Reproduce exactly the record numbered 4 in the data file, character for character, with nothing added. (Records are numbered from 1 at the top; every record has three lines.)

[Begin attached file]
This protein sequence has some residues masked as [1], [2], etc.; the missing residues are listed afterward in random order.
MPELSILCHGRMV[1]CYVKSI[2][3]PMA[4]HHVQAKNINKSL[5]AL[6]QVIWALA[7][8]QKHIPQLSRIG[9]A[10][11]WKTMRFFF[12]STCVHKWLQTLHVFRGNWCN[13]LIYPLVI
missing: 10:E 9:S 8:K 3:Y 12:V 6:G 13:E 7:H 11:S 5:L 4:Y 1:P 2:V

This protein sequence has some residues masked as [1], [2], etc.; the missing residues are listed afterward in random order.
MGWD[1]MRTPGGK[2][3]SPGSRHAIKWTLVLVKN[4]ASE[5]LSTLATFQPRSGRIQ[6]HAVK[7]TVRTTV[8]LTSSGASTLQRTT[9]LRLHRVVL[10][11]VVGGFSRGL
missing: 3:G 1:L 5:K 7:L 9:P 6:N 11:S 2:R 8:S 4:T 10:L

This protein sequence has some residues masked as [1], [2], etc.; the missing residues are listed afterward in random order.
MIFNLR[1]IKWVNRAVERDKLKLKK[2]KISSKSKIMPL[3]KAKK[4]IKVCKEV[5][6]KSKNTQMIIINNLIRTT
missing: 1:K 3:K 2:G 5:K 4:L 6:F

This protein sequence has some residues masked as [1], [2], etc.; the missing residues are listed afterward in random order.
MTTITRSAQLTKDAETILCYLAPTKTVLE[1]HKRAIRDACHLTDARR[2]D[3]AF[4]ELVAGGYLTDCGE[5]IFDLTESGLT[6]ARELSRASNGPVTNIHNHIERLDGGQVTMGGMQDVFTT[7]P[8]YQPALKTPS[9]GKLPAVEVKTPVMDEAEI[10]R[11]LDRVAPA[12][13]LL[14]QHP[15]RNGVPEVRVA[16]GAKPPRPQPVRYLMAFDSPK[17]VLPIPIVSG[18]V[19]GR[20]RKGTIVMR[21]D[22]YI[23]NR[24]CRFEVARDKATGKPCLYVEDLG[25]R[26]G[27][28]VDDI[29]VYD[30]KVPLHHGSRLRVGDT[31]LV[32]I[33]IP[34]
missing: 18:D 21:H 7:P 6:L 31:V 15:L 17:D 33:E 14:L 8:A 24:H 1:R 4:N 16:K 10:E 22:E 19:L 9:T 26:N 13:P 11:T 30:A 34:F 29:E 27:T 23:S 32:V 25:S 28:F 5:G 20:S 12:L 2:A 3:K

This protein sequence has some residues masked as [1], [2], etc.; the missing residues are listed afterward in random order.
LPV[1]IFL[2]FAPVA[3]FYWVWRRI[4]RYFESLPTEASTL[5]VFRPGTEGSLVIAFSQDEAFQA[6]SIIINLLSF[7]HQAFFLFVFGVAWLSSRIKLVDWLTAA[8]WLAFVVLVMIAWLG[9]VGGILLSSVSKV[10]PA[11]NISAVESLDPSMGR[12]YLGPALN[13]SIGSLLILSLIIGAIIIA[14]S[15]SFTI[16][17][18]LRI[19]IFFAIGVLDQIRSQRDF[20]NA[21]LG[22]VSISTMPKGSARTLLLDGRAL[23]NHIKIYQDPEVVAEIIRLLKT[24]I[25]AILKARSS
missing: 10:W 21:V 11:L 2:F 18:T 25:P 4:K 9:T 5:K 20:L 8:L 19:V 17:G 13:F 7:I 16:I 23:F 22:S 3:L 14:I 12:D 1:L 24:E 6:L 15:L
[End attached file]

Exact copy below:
This protein sequence has some residues masked as [1], [2], etc.; the missing residues are listed afterward in random order.
MTTITRSAQLTKDAETILCYLAPTKTVLE[1]HKRAIRDACHLTDARR[2]D[3]AF[4]ELVAGGYLTDCGE[5]IFDLTESGLT[6]ARELSRASNGPVTNIHNHIERLDGGQVTMGGMQDVFTT[7]P[8]YQPALKTPS[9]GKLPAVEVKTPVMDEAEI[10]R[11]LDRVAPA[12][13]LL[14]QHP[15]RNGVPEVRVA[16]GAKPPRPQPVRYLMAFDSPK[17]VLPIPIVSG[18]V[19]GR[20]RKGTIVMR[21]D[22]YI[23]NR[24]CRFEVARDKATGKPCLYVEDLG[25]R[26]G[27][28]VDDI[29]VYD[30]KVPLHHGSRLRVGDT[31]LV[32]I[33]IP[34]
missing: 18:D 21:H 7:P 6:L 31:V 15:L 17:D 33:E 14:L 8:A 24:H 1:R 4:N 16:K 10:E 22:E 19:L 9:T 26:N 13:P 11:T 30:A 34:F 29:E 27:T 23:S 32:V 25:S 28:F 5:G 20:S 12:L 2:A 3:K